Happy Palindrome Week! So What Exactly are We Celebrating?
Maybe I'm a numbers nerd or maybe I just like fun little things like is happening this week but starting today, 2/21/22, it is a palindrome week (it's actually eight days, so a week and a day, but I digress). This means when you write down the numbered date, month/date/year, it will be the same both forwards and backwards. Something special will also happen on Tuesday, 2/22/22.
Starting today, 2/21/22, through next Monday, 2/28/22, the numbered date will read the same forwards and backwards. This is called a palindrome. What's fun about this week, too, is that on Tuesday, 2/22/22 at 2:22 a.m. and 2:22 p.m., the numbered date and time will be all 2's both forwards and backwards.
The English language is full of words that are palindromes. When you look up the definition of palindrome, this is what you get according to palindromelist.net:
Palindrome: a word, phrase, number, or other sequence of symbols or elements, whose meaning may be interpreted the same way in either forward or reverse direction. Famous examples include "Amore, Roma", "A man, a plan, a canal: Panama" and "No ‘x’ in ‘Nixon". Composing literature in palindromes is an example of constrained writing. The word “palindrome” was coined from the Greek roots palin (“again”) and dromos (“way, direction”) by the English writer Ben Jonson in the 17th century.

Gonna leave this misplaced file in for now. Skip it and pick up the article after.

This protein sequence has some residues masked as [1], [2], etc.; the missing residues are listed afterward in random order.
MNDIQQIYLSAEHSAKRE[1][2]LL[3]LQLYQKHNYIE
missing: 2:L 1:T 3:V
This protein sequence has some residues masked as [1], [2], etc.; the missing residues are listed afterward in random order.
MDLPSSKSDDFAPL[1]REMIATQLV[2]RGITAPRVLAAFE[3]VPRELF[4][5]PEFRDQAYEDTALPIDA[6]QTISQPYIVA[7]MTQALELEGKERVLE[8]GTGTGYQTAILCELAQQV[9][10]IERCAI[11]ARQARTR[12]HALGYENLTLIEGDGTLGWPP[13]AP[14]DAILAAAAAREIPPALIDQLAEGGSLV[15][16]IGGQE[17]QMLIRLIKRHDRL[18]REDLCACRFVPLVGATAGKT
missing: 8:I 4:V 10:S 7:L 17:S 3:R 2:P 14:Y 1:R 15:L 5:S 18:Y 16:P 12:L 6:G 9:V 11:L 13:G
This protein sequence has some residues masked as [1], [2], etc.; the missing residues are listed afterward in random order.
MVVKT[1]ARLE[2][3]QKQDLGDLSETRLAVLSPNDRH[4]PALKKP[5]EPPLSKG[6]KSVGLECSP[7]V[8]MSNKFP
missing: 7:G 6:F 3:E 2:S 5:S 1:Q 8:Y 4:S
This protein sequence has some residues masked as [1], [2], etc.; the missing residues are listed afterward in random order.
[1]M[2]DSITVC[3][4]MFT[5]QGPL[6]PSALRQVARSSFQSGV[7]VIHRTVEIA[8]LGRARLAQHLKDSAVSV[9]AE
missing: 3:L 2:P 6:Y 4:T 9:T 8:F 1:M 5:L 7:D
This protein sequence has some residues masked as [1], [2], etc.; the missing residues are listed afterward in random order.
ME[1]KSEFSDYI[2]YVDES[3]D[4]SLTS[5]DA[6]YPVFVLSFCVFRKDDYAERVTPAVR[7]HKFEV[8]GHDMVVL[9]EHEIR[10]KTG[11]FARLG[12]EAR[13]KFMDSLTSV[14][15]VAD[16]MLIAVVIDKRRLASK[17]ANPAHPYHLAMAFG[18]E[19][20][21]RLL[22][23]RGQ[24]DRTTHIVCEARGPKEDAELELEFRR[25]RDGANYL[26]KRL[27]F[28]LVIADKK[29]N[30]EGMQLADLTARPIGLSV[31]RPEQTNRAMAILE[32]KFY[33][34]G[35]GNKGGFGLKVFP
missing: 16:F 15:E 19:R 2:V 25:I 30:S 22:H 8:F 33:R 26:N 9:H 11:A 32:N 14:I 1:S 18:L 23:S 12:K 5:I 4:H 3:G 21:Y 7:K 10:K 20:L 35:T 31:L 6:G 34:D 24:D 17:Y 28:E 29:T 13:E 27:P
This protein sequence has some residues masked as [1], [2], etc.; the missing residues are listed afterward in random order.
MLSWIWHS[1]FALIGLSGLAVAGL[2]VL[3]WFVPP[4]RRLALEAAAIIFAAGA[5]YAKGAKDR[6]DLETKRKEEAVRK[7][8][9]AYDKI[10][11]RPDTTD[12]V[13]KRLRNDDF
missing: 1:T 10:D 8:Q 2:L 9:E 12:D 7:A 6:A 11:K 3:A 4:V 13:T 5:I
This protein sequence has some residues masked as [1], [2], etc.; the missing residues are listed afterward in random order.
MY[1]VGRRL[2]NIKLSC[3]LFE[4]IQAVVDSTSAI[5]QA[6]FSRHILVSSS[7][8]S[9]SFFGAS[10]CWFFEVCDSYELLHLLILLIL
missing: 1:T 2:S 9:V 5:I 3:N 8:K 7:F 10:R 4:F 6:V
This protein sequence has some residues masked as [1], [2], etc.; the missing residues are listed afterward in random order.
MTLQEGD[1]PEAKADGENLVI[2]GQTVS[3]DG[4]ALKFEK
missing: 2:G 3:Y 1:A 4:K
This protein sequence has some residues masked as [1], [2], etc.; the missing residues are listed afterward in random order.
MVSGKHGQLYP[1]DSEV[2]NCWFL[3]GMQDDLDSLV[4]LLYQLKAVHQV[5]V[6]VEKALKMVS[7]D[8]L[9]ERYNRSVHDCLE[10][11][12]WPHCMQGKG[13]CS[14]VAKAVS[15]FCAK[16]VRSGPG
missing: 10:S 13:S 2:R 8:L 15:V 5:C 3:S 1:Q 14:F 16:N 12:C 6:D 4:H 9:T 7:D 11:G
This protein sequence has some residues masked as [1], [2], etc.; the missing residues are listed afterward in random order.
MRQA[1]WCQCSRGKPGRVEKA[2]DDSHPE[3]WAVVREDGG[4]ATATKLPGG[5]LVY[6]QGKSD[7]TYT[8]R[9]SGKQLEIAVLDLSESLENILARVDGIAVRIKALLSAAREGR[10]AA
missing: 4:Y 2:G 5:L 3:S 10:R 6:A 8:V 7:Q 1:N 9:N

I'm not going to try to list every palindrome word in the English language but I'll give you a few examples:
- Ailihphilia - which ironically means the love of palindromes
If you really want to get nerdy with this, sentences can be palindromes as well.
- Dammit, I'm mad!
- No lemon, no melon.
- Go hang a salami, I'm a lasagna hog.
- Was it a car or a cat I saw?
There you have it, your bit of useless knowledge you can pass around the water cooler at work today. Happy palindrome week my friends.